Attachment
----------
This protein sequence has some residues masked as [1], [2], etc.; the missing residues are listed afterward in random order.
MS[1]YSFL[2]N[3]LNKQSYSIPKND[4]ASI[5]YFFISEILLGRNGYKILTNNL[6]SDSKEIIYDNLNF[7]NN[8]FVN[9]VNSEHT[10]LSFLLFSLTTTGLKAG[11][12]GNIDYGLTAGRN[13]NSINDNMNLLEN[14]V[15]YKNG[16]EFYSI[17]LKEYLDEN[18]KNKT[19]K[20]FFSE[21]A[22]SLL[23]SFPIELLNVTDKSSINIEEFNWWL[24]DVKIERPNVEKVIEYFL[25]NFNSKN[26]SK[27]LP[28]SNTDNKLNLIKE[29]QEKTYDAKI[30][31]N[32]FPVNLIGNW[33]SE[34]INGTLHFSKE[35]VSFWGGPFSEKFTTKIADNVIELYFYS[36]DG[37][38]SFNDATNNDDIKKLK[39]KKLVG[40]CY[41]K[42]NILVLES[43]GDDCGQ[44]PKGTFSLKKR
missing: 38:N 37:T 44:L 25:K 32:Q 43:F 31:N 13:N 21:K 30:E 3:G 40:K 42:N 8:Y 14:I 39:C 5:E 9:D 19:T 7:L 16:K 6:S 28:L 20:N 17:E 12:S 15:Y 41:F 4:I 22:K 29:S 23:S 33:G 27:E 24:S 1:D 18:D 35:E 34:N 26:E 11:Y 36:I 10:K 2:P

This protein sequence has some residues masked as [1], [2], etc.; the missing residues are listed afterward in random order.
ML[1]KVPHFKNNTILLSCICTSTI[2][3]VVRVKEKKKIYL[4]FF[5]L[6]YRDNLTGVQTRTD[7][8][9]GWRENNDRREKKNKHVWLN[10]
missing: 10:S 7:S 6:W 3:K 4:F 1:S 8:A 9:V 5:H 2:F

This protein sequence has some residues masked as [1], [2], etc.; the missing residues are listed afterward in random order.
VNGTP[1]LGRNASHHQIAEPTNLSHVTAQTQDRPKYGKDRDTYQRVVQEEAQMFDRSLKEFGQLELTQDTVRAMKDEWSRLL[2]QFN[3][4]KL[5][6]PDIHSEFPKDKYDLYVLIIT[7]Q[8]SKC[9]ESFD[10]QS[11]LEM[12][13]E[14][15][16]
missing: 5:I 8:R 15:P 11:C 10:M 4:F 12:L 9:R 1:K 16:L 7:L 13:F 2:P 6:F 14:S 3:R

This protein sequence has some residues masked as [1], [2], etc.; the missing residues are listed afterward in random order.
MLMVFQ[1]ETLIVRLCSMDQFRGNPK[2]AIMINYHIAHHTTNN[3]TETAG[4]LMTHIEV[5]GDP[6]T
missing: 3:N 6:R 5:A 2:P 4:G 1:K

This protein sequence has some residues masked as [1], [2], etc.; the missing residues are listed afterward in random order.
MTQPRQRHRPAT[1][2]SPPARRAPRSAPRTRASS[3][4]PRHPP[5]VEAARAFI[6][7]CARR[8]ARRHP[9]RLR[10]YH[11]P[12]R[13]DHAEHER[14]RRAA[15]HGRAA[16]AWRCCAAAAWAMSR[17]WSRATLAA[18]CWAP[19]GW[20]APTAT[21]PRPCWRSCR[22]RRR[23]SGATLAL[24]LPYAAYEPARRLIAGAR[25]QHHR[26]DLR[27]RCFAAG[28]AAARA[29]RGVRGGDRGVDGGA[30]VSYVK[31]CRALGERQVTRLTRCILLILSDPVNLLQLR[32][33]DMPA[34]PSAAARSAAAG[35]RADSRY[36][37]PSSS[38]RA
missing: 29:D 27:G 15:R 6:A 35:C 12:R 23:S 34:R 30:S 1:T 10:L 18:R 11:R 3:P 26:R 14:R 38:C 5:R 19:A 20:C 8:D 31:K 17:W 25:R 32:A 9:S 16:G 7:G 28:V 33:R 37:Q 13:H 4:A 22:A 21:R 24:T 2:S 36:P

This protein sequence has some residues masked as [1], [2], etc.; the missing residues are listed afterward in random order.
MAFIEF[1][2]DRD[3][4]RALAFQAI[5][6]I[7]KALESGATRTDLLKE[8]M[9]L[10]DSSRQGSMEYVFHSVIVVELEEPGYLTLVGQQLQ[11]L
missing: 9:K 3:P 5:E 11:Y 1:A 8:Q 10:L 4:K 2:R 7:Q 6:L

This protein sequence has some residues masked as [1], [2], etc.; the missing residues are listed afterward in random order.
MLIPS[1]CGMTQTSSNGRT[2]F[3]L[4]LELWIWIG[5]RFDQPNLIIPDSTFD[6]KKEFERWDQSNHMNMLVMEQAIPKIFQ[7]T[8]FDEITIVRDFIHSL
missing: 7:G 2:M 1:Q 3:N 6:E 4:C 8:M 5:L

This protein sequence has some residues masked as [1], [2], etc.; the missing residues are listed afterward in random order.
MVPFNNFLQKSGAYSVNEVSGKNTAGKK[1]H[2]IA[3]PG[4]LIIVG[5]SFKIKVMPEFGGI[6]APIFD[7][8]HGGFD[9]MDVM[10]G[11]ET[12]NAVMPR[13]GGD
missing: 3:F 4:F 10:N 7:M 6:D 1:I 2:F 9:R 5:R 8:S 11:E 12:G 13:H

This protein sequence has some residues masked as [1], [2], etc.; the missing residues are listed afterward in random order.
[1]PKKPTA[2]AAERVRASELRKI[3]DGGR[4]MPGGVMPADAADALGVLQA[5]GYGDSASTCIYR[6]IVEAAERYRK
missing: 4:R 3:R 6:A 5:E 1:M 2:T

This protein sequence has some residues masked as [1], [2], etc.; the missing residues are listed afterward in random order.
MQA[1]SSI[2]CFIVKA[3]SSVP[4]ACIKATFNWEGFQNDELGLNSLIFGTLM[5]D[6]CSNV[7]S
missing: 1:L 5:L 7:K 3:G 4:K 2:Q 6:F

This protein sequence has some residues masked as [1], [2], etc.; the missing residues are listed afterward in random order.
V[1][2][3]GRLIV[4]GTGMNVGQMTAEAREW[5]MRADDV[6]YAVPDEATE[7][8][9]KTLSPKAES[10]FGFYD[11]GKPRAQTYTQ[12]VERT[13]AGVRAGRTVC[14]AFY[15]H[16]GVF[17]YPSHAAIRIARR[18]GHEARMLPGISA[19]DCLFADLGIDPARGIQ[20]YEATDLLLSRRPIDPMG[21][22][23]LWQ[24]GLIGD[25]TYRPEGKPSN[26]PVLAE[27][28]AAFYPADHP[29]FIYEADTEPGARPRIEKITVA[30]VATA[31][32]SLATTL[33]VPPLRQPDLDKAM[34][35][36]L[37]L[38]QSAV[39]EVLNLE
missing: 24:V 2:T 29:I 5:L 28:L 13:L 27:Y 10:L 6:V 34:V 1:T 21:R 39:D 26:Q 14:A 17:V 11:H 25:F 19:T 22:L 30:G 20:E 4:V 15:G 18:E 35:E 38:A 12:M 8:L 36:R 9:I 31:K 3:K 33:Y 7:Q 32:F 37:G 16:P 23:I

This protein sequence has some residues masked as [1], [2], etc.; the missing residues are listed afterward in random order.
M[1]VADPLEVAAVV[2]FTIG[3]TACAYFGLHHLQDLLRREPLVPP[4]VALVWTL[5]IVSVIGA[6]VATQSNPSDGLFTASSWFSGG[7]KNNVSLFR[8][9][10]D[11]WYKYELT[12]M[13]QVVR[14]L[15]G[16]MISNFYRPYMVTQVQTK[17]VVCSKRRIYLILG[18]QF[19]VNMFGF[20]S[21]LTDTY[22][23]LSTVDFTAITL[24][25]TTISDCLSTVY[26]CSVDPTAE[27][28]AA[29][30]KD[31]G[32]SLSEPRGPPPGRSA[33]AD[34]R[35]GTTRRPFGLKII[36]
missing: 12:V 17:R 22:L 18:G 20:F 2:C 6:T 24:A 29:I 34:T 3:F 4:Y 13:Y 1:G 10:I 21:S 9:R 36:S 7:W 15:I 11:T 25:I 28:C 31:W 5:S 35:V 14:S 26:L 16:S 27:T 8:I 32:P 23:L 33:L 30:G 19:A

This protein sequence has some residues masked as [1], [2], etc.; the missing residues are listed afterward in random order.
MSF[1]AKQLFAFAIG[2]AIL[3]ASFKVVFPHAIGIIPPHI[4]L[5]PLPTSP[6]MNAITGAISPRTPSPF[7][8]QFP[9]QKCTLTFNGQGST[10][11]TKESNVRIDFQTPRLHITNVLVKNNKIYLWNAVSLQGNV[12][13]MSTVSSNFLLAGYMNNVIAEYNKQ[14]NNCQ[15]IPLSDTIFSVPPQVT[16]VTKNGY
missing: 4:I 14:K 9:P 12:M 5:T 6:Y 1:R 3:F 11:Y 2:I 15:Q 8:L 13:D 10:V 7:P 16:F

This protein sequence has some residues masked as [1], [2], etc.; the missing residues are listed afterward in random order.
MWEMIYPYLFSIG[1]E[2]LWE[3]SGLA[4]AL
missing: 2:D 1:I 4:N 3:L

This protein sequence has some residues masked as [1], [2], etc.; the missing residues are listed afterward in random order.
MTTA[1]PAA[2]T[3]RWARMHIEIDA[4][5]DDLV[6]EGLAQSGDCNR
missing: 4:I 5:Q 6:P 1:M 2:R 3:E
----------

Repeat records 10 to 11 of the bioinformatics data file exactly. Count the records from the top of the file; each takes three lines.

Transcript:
This protein sequence has some residues masked as [1], [2], etc.; the missing residues are listed afterward in random order.
MQA[1]SSI[2]CFIVKA[3]SSVP[4]ACIKATFNWEGFQNDELGLNSLIFGTLM[5]D[6]CSNV[7]S
missing: 1:L 5:L 7:K 3:G 4:K 2:Q 6:F

This protein sequence has some residues masked as [1], [2], etc.; the missing residues are listed afterward in random order.
V[1][2][3]GRLIV[4]GTGMNVGQMTAEAREW[5]MRADDV[6]YAVPDEATE[7][8][9]KTLSPKAES[10]FGFYD[11]GKPRAQTYTQ[12]VERT[13]AGVRAGRTVC[14]AFY[15]H[16]GVF[17]YPSHAAIRIARR[18]GHEARMLPGISA[19]DCLFADLGIDPARGIQ[20]YEATDLLLSRRPIDPMG[21][22][23]LWQ[24]GLIGD[25]TYRPEGKPSN[26]PVLAE[27][28]AAFYPADHP[29]FIYEADTEPGARPRIEKITVA[30]VATA[31][32]SLATTL[33]VPPLRQPDLDKAM[34][35][36]L[37]L[38]QSAV[39]EVLNLE
missing: 24:V 2:T 29:I 5:L 28:L 13:L 27:Y 10:L 6:V 34:V 1:T 21:R 39:D 26:Q 14:A 17:V 11:H 25:F 19:T 22:L 30:G 20:E 4:V 15:G 18:E 35:E 38:A 12:M 8:L 36:R 9:I 31:K 3:K 33:Y 7:Q 32:F 37:G 16:P 23:I